Review: By The Bog Of Cats, Wyndhams

More seasoned theatregoers will tell you you should never book a play on the strength of its star alone, but when that star is Academy Award winning actress Holly Hunter, star of one of my favourite films The Piano, then I had no hesitation in booking my ticket no matter what the play was. The play in question in By the Bog of Cats, a retelling of Euripides’ Medea by Marina Carr which blends aspects of ancient Greek myth with more modern Irish folklore creating a world of gypsies, witches and ghosts in which this story pays out.

In this adaptation, the Medea figure is represented by Irish tinker Hester Swain, a woman living on a rural Irish bog and facing the fact that everything in her life is slipping away: her man, her child, her home, her heritage. Her younger lover has left her in order to wed a woman who can bring him increased wealth and prestige, and he constantly threatens to part Hester from their child in order to raise the girl in his new, more privileged world. The play opens at dawn on the fateful wedding day, and we watch the lengths Hester goes to as she fights like a hellcat not to lose what belongs to her as horrific secrets from the past reveal themselves.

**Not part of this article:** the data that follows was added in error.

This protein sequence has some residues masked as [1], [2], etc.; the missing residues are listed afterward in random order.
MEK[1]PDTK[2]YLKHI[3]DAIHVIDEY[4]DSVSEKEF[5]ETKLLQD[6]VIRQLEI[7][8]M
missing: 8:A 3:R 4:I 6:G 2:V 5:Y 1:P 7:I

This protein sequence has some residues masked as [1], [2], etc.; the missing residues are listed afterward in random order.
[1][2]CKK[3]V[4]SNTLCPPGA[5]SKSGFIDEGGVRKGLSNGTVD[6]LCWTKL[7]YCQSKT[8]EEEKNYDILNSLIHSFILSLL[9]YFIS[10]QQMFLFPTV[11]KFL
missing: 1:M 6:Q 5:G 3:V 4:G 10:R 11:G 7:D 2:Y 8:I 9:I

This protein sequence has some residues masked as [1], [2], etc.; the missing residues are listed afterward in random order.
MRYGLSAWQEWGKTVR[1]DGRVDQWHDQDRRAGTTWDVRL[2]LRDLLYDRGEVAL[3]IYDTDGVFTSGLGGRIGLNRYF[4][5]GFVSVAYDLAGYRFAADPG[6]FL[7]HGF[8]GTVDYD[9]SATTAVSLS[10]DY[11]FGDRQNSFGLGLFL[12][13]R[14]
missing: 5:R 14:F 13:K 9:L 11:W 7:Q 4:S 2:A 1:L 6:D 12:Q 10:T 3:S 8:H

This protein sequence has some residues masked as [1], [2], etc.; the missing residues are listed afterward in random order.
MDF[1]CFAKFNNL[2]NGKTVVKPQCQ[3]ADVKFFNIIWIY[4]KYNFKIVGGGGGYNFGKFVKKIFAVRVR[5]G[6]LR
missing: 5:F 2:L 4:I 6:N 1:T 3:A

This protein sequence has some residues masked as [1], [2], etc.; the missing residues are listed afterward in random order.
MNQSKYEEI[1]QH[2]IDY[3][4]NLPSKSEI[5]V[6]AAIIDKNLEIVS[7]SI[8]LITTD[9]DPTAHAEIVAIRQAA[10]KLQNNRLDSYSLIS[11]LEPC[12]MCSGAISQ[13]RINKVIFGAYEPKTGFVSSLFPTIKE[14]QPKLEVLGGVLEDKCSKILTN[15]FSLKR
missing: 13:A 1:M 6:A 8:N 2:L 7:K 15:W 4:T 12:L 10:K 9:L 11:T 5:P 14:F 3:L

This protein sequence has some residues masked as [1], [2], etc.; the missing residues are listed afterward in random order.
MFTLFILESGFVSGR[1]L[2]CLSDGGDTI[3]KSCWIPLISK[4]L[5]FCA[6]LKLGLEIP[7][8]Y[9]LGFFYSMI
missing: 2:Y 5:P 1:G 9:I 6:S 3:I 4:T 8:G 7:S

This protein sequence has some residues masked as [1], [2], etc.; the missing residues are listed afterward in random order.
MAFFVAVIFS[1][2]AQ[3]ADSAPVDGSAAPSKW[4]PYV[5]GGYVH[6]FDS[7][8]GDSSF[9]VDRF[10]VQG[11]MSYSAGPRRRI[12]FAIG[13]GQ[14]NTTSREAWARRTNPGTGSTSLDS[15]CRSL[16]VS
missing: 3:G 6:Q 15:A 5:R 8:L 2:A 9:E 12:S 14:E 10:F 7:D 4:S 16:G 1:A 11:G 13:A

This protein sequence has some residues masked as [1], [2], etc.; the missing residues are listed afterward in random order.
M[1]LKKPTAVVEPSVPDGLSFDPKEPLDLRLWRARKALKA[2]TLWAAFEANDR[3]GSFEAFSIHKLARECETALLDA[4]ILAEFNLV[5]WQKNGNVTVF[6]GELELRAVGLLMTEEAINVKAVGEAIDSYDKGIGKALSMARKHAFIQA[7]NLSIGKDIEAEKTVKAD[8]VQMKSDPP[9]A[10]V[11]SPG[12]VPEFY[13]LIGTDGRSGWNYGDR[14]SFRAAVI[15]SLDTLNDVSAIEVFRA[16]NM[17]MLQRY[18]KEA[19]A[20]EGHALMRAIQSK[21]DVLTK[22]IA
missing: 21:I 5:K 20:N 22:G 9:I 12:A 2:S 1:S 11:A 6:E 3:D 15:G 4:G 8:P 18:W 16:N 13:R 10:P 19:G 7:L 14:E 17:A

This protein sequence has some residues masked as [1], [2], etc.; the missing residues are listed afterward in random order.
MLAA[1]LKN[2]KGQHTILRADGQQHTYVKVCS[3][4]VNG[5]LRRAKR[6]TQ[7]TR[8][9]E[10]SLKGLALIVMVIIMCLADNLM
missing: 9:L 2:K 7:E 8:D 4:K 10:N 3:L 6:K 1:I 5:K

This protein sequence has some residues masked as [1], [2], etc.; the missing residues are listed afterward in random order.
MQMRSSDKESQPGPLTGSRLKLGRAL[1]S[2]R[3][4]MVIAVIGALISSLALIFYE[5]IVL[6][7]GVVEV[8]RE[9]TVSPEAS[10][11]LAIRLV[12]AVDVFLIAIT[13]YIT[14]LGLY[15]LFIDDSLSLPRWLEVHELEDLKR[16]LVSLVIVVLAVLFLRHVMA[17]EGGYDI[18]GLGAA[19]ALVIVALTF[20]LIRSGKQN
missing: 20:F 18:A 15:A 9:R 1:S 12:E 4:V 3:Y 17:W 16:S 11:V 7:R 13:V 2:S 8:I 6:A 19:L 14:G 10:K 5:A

For me, Holly Hunter was note perfect in her performance: darkly humorous, spurned and sympathetic at times, yet as vicious as a wildcat as she is forced to be and at times utterly breathtaking in her desperation to reclaim the life she feels is hers by right. I loved being able to see such an accomplished film actress as Hunter up close and it was the power of her performance that pushed me through this production.

As it isn’t perfect: there is so much talking in here rather than doing, that it was hard to maintain full attention. After about an hour, all we had really ascertained was that we were in Ireland, in a bog full of weird characters. Even once the events of the wedding had started, the wordiness dominated so that scenes were mostly static rather than full of the energy that should have driven the play onwards. The rest of the company did well to keep up with Hunter’s epic performance, Sorcha Cusack’s kindly neighbour, Trevor Cooper’s blustering father of the young bride and Bríd Brennan’s portentous Catwoman.

It is hard to be fully objective about this play as so much of my pleasure was directly derived from watching Hunter submerge herself in this role and I have a bit of an aunt-crush on Sorcha Cusack too, so I was all too willing to overlook the weaknesses in the play and just enjoy the acting.

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